Wednesday 4 September 2013

Research: More on the Bekes (Beeks)

Emily and Charles Beke were early travellers in what is now Jordan. Emily was a particularly notable traveller simply as that rarity amongst western travellers up to that point – a woman. But even in 1862 she was not the first known western women to travel in Jordan – Charlotte Rowley had visited Petra with her husband and a friend in 1836 and Mary Ann Roberton Blaine was in northewestern Jordan with her husband in 1849.

The Beke family had also had a member in the region before Charles and Emily. In 1839 Charles’ younger brother, William Beek (he kept the old spelling of the family name), an engineer in The East India Company had worked with the Irishman, George Moore around the Dead Sea ('On the Dead Sea and Some Positions in Syria', JRGS 7 (1837): 456). Various hints point to William having also been to Petra and Jarash at least. William is an interesting character in his own right. A few years earlier he had apparently served as an adventurer in the army of the Persian Crown Prince, Abbas Mirza. It was reported that ‘he led a siege and an escapade against a Turkoman fortress in Khorasan’, in what is now Turkmenistan.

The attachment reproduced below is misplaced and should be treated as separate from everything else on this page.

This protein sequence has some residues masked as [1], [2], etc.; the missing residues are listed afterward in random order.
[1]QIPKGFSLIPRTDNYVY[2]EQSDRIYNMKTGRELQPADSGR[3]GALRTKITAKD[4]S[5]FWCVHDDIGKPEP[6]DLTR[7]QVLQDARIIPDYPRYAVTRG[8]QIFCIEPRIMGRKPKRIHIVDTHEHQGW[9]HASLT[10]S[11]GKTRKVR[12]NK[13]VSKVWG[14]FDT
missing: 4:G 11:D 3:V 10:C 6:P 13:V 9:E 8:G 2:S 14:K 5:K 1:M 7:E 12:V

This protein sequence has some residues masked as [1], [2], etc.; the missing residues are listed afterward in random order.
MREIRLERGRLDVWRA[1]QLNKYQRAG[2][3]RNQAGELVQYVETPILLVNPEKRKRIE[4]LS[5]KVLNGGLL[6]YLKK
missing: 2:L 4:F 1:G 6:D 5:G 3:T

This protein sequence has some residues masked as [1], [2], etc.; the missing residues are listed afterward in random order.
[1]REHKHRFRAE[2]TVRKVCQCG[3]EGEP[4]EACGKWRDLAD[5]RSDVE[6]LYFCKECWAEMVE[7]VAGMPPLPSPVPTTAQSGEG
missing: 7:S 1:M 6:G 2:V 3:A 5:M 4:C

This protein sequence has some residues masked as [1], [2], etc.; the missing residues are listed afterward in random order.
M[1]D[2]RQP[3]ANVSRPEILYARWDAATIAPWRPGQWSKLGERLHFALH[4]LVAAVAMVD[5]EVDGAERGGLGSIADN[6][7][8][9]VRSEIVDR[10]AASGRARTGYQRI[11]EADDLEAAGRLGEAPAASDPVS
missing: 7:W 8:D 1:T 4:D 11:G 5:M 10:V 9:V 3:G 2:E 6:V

William later appears in Sicily and Italy apparently managing mining operations. An infant son died there as a gravestone from the English Cemetery at Messina in Sicily records:
“William James Beek born 1st December and died 25th June 1840, the son of Ann and William George Beek”.

Another son – Charley, survived to work alongside his father until the 1870s at least and a further son – Reginald Maitland Beek, married a girl in Queensland in September 1888.

A fascinating family and deserving of further investigation, not least for their activities ‘east of Jordan’.

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